(1926 - 2007)
Raul Hilberg, who established himself as the preeminent scholar of the Holocaust, died in Vermont at the age of 81. Born in Vienna, he left Austria with his parents one year after the Anschluss, narrowly escaping the Holocaust at the age of 13. The family fled first to Cuba, then to New York City.
While serving in the U.S. Army with the War Documentation Project in Europe during WW II, he assisted in the hunt for German documents that could be used in the prosecution of war crimes. While stationed in Munich at the former Nazi party headquarters, Hilberg discovered crates containing Hitler’s private library. He later worked for a project to organize and microfilm captured German documents. That archive became the foundation for Holocaust research, including his own landmark study.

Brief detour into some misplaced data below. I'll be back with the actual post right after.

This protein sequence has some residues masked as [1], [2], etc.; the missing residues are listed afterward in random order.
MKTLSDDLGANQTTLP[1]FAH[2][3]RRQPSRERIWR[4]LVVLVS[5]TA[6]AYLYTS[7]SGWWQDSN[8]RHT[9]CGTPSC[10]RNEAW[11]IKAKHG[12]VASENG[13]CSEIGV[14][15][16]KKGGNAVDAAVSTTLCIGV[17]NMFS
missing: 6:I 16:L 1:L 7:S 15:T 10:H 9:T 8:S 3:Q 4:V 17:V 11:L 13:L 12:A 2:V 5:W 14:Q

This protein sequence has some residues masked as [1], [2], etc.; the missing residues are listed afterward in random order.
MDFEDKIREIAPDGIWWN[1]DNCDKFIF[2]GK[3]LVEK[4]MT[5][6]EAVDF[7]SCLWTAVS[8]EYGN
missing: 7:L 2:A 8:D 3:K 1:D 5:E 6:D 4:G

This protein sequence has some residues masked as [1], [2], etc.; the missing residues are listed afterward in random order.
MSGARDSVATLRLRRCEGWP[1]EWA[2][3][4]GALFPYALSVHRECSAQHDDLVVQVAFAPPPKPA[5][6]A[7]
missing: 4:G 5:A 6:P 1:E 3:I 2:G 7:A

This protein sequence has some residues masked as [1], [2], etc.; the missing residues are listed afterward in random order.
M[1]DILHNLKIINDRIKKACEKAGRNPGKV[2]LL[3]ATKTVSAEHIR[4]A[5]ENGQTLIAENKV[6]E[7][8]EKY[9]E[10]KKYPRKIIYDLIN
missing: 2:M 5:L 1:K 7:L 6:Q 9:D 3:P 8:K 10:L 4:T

He earned a doctorate in 1955 from Columbia University. From 1956 until 1991, he was professor of political science at the University of Vermont, where he created the school’s Holocaust Studies program, which later became the Center for Holocaust Studies in 1992. His book, “The Destruction of the European Jews,” (1961), a landmark study of the Nazi extermination of more than 5 million Jews, set the standard and created the foundation for the development of the whole field of Holocaust studies.